Denver teachers will see a 2.6 percent pay bump on average under the district’s latest agreement with the teachers union.
State law requires Colorado districts to reassess teacher pay annually. This year’s deal adds $7.6 million in compensation, for a 2.61 percent average raise for most educators.
Teachers who are part of ProComp, Denver’s (complicated) merit pay program, will get a 1 percent bump in their base pay and be eligible for additional raises depending on their performance.
Teachers could see their pay increase even more, by an additional 1.1 percent, if voters sign off on a school funding package in November.
The average raise figure could mask wide disparities in the actual pay increases that individual teachers will get. Union officials suggested that teachers who are part of ProComp are likely to receive the bulk of the raises and one-time bonuses based on a variety of factors such as their 2015-16 evaluation.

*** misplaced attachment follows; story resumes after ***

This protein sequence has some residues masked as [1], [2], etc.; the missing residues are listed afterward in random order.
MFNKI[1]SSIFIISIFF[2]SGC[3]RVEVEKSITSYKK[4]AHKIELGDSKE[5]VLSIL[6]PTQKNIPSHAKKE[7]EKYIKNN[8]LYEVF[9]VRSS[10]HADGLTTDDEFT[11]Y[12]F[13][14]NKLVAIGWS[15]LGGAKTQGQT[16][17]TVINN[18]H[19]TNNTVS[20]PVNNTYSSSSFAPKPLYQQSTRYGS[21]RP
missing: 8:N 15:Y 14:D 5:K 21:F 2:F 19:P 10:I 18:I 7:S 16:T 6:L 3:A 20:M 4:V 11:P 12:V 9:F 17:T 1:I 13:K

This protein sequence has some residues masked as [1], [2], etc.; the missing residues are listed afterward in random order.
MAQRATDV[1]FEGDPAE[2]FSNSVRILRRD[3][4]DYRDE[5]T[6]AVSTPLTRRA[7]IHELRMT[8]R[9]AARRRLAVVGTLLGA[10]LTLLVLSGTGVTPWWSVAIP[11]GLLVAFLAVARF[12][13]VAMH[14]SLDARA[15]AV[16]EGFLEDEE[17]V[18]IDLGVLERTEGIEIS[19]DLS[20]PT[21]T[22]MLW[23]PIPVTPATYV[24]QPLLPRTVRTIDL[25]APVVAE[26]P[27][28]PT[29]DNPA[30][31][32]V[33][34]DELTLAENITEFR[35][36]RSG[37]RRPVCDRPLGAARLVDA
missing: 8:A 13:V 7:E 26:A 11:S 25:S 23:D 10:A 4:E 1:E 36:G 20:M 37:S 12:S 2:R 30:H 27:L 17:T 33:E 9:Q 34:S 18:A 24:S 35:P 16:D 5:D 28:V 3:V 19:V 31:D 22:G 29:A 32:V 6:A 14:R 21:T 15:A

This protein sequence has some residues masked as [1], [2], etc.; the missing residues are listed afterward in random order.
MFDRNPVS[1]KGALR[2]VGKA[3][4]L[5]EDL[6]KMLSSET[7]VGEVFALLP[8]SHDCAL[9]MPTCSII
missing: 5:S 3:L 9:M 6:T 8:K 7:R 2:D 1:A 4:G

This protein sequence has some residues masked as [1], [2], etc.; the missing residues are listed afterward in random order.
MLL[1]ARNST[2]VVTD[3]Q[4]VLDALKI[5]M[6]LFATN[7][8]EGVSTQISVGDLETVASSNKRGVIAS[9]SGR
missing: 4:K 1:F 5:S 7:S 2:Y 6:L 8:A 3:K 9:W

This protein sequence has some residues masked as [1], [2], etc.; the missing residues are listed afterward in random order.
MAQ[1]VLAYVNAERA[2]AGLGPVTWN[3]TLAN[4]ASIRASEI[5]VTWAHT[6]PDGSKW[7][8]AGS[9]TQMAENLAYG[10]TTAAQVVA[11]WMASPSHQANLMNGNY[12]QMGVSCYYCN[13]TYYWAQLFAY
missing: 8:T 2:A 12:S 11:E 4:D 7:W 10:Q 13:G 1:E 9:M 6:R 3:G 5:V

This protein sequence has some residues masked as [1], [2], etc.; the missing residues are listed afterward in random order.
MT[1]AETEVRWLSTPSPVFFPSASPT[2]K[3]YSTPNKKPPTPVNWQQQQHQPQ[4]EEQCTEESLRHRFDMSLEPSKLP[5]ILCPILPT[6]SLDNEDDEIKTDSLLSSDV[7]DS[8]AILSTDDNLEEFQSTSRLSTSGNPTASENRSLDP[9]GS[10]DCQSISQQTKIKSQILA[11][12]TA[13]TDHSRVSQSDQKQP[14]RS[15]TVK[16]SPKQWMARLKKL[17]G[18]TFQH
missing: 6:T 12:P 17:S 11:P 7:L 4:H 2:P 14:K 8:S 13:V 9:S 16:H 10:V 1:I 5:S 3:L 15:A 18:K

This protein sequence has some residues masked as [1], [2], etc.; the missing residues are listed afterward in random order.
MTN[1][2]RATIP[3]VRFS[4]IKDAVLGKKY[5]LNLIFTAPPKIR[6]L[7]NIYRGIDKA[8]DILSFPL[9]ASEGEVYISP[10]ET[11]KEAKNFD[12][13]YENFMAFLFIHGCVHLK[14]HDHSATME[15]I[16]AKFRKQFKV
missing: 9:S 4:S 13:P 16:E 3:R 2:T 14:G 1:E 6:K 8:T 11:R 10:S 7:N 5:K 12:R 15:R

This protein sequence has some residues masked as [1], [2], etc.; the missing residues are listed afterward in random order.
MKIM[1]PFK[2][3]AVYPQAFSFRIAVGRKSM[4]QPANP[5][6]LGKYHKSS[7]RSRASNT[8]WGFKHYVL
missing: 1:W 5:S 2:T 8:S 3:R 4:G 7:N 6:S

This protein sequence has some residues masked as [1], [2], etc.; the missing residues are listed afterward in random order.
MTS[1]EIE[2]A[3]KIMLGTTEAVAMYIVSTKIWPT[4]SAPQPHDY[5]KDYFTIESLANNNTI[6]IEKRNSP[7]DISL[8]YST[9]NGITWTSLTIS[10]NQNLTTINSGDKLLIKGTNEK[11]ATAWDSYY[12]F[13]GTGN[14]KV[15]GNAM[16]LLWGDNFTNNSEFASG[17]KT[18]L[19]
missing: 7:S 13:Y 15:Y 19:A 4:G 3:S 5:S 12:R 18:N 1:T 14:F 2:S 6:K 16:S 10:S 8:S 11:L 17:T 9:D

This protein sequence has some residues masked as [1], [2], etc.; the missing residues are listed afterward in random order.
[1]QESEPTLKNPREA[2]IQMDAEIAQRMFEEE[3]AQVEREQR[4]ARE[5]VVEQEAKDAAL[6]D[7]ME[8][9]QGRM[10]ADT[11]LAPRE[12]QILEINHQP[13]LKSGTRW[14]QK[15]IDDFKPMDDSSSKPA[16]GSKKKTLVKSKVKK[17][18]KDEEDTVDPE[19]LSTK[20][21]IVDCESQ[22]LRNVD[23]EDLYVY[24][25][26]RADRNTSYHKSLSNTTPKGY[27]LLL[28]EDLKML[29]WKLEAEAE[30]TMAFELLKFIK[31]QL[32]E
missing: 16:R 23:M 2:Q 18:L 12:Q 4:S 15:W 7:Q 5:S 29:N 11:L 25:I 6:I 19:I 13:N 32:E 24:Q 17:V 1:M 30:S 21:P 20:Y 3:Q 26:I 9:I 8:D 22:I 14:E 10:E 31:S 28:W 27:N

“Our teachers won’t feel like it’s a pay bump,” said Pam Shamburg, the Denver Classroom Teachers Association’s executive director.
DPS’s Acting Superintendent Susana Cordova said in a statement that the raises were possible because the district is trimming 157 central-office positions — a move that is reducing the ranks of employees charged with helping teachers improve.
“After years of flat state funding, we are continuously challenged to pay our teachers as much as they deserve for their incredible work,” Cordova said. “Combined with the compensation packages from previous years, we are staying competitive with other urban districts in Colorado.”
This year’s raise is smaller than last year’s and, for teachers who are part of ProComp, earlier. Denver educators got a 6.12 percent average raise over the last school year, according to the district. You can see details of the compensation updates here.
The district and unions current contract expires Aug. 31, 2017. The ProComp agreement runs out Dec. 31, 2017.
— Chalkbeat managing editor Philissa Cramer contributed.
Chalkbeat is a nonprofit news site covering educational change in public schools.
Photo credit: M. Piscotty